Authority. We are told that, in his healing ministry, Jesus spoke “with authority.” In other words, he believed that he had the right and the power to heal disease. He was not going to shrug his shoulders and walk away; nor was he going to wallow in despair. Life was complex; the causes of sickness complex, but he had authority to deal with it, not all at once but day by day, person by person.

And Jesus’ teaching- which he wanted people to rate higher than his healing- was about the kingdom of God; about a society which accepted its’ authority to heal and about people accepting their authority to be the living word and the healing power of God in their society. Once you have accepted that life is not neat, it is easier to accept that there are no instant solutions to life’s dis-eases. But, in Jesus, there is power and there is authority and there is the hope of victory.

I was thinking about the story of Job in the Bible- a thoroughly good man yet afflicted with every possible tragedy and crisis in life, including a horribly painful illness. His wife advised him to “curse God and die.” For life- if it had been as neat as his religion taught- had treated Job most unjustly. Curse God, give up on life, give up on yourself.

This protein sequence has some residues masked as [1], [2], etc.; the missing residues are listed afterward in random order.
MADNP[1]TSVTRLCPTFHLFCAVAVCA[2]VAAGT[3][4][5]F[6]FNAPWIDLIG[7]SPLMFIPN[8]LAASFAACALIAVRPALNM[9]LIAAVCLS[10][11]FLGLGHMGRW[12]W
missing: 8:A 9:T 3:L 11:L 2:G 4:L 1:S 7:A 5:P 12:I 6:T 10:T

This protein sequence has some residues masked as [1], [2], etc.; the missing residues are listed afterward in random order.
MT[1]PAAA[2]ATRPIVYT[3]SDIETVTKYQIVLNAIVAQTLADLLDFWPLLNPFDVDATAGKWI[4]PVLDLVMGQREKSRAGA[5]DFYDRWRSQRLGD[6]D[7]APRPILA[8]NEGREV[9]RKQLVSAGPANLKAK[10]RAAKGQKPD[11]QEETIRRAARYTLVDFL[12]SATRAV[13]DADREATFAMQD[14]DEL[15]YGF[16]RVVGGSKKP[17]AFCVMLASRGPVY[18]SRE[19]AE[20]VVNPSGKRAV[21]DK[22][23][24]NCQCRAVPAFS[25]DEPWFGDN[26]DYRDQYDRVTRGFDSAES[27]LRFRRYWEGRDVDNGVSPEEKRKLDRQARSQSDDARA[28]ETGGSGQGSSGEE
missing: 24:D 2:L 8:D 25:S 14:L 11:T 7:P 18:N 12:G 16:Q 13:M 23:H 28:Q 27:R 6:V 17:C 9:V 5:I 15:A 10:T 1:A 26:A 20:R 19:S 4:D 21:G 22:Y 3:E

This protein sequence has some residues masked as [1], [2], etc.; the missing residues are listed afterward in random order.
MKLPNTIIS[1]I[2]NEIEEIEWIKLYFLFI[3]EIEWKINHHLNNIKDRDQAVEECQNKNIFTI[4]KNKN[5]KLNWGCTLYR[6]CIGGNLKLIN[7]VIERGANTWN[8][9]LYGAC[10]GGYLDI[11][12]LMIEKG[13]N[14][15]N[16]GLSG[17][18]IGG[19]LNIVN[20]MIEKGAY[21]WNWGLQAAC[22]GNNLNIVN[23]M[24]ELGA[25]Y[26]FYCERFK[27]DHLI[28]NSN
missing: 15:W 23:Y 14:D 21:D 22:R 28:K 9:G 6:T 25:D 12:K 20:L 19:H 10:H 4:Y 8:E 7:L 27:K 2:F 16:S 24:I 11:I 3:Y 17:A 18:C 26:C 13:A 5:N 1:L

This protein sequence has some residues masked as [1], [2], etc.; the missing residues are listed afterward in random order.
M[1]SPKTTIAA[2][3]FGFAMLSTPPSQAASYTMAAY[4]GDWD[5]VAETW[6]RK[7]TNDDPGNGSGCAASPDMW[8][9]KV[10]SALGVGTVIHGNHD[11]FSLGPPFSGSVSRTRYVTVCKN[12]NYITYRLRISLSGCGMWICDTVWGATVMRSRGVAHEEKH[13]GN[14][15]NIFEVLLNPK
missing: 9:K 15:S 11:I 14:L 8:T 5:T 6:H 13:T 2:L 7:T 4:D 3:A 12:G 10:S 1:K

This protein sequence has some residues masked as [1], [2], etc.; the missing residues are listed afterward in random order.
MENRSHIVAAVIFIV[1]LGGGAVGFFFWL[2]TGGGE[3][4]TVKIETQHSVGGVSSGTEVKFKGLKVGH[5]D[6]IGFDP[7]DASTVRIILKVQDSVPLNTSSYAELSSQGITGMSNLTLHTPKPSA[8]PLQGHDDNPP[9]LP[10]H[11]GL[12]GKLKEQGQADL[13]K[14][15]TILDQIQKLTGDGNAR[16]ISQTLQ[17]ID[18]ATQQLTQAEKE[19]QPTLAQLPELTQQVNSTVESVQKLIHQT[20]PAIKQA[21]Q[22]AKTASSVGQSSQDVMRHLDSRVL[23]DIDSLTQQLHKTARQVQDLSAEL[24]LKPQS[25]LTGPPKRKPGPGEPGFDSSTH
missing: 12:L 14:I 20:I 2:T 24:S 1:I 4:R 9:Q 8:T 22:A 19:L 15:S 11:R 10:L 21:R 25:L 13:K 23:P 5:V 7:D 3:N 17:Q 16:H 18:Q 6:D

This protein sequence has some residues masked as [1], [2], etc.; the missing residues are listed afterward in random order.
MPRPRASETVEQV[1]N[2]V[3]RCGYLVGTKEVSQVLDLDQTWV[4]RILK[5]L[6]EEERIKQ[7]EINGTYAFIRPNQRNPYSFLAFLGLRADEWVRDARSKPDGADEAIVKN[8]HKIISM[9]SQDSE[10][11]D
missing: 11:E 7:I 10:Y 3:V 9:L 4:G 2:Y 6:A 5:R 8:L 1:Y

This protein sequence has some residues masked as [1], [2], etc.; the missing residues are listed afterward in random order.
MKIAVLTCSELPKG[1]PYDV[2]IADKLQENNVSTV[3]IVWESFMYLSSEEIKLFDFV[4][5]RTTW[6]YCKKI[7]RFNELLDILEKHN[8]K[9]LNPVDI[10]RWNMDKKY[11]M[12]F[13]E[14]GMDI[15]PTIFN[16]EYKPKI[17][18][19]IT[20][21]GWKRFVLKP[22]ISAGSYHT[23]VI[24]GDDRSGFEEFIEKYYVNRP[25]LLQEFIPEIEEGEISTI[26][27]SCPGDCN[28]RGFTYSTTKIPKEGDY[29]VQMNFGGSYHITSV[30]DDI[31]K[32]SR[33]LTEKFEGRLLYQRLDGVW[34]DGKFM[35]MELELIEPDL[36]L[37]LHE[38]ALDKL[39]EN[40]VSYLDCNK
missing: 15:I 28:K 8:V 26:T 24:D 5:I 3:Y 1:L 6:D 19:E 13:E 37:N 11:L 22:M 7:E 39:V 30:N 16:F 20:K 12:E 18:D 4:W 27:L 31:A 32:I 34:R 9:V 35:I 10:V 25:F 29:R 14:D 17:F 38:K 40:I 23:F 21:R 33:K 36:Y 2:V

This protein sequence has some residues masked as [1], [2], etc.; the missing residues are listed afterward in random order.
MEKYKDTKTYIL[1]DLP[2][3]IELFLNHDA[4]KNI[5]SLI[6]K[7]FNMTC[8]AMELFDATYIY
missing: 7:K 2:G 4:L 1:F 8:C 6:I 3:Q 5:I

And then I thought of how Jesus transformed the cross- a “cursed” sign of agonising pain and terrible injustice- into a sign of blessing; a sign of amazing love; steadfast hope and authority over sin and death.

As followers of Jesus and children of a loving God, we want to cure to sickness and pain. We want to heal. Of course, we do. But in the light of Christ’s cross, sick people are not simply a problem to be solved, a burden on society. Even in their sickness they have potential to become a blessing.
Jesus found himself in a society where sick people were feared and cast out. Meaning that they gave up on themselves as others had given up on them. But by involving himself with them, he brought them back as children of God into the kingdom of God. And, as their society learned to receive them as God’s children, so the power of healing started to grow in them and through them.
Just think, how many people have we known who, even in pain and frailty, have radiated love, peace, joy and hope to those around them? How many of our burdens have actually been lifted by them? How great are the blessings of God we have received through them? How much healing have we gained in ourselves through being involved with them? And how much progress has been made in curing disease through people who have used their illness as a means of reaching out, of inspiring and of helping others? Healing comes as we acknowledge the worth of every single human person in the eyes of God.

Jesus brought the diseased back from the edges of society. And I believe that it is only as each society learns to do the same, rather than rating the needs of the sick far below the needs of the economy or the nuclear armoury, that a truly health- giving society will be created, with power and with authority to conquer dis-ease.